If any professing Christian thinks that his relationship with God is risky, I would respond to that person with the same words of Jesus – “O you of little faith!” (cf. Matt 6:30; 8:26; 14:31; 16:8; Luke 12:28). Cry out to Jesus saying, “Lord, I believe; help my unbelief!” (Mark 9:24). Ask God to increase your faith and give you assurance of His goodness and faithfulness, and He will grant your request (cf. Matt 7:7; 21:22; Mark 11:24; Luke 11:9; John 15:7; 16:24; 1 John 3:22).

In summary, a philosopher may contend that human relationships with God do involve risk because of our finitude. Yet, this risk is qualitatively different from the risk involved in human-with-human relationships because God is wholly good, faithful, and trustworthy. Furthermore, a child of God who has received from God full assurance of salvation through the witness of the Holy Spirit will testify that he feels no inclination of risk in his relationship with God. Therefore, human-to-God relationships need not involved any risk.

2.4 God to Human

In summary, risk is an inescapable aspect of all inter-human relationships. Human-with-human relationships always involve risk due to the created nature of humanity (i.e., being finite and having libertarian freedom) and the fallen condition of human nature (i.e., being corrupted by sin). By contrast, inter-trinitarian relationships are completely risk-free. Therefore, risk is not a necessary attribute of relationality. Also, human-to-God relationships do not require risk due to faith, assurance, and the witness of the Spirit.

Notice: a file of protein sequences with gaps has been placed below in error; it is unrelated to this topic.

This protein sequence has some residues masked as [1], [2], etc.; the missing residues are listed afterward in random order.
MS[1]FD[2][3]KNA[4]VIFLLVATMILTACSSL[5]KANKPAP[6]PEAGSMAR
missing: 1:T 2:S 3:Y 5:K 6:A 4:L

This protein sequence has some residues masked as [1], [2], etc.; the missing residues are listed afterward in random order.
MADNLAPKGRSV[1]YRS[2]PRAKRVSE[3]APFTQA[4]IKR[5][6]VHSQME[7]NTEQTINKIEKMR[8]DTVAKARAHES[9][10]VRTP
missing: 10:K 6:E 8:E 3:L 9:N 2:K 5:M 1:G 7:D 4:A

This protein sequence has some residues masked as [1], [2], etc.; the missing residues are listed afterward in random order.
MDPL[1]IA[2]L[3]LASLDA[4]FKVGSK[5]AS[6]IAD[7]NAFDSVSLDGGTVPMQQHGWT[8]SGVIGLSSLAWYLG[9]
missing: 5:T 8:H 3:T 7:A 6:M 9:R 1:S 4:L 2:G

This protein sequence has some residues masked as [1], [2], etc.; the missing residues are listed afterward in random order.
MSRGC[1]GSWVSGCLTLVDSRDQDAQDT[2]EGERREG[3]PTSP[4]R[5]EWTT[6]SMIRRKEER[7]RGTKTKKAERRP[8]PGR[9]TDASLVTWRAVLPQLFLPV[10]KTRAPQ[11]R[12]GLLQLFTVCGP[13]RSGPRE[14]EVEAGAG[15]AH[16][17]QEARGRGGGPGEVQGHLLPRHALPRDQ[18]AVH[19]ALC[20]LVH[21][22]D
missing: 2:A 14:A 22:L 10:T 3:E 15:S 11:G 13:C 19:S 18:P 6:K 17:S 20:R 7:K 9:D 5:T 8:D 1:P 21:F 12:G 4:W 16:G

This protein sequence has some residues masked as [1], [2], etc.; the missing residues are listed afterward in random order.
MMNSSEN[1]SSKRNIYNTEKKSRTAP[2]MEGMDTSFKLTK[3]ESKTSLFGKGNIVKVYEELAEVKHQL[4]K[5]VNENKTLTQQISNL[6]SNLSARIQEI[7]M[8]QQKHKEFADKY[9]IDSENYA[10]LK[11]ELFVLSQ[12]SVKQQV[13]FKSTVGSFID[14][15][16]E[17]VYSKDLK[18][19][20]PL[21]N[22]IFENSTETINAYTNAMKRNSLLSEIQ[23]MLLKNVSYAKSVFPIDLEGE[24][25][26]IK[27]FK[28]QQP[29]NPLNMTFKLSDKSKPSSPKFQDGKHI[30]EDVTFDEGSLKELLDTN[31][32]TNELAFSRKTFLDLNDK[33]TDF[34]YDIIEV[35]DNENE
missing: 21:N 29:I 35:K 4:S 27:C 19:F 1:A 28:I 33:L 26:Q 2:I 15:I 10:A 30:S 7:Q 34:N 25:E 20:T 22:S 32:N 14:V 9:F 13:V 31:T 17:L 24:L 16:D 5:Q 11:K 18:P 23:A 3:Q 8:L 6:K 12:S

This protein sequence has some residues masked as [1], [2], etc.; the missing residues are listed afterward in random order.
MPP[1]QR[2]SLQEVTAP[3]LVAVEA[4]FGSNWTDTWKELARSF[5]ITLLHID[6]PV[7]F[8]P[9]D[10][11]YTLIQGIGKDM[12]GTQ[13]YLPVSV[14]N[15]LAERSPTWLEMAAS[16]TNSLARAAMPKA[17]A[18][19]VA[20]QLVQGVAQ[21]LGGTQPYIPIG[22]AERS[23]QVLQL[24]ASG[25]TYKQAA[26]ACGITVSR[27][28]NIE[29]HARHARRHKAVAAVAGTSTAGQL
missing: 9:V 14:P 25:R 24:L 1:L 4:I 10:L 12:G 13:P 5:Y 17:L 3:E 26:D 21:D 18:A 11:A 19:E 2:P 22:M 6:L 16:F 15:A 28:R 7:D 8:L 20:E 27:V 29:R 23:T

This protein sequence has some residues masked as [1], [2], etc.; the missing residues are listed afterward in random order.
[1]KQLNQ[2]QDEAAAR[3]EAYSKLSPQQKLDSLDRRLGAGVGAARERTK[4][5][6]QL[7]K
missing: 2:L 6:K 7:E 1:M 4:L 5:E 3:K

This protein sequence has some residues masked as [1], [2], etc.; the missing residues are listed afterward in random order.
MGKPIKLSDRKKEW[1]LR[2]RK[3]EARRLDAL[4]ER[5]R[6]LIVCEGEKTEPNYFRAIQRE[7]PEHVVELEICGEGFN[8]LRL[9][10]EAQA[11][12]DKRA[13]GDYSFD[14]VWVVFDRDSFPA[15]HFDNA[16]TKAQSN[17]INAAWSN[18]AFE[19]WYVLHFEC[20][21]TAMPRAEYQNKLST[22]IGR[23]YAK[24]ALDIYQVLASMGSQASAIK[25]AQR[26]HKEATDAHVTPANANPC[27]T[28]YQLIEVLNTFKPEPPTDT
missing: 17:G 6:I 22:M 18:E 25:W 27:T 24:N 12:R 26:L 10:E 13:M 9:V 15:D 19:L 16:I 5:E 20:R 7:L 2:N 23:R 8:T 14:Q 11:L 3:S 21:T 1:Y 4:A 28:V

Whenever a Christian philosopher or theologian contemplates the nature of relationships and relationality, he ought to contemplate the nature of God’s inter-trinitarian relationships first because those relationships are eternally necessary rather than contingent. To understand the characteristics of relationships, more weight or value should be placed upon the nature and attributes of the necessary relationships between the persons of the Trinity, rather than the contingent relationships between contingent human beings.

If the three persons of the Trinity can genuinely relate with each other perfectly well without any element of risk, and if humans can experience genuine relationships with God without risk, then I propose that God can genuinely relate with us humans perfectly well without the need for any element of risk. God’s relationship with humanity does not have to include any risk in order for that relationship to be genuine and meaningful. Consequently, God can know humans perfectly and completely, including all future human decisions, without lessening the meaning or significance of His relationship with humanity.

3. Greek Influence?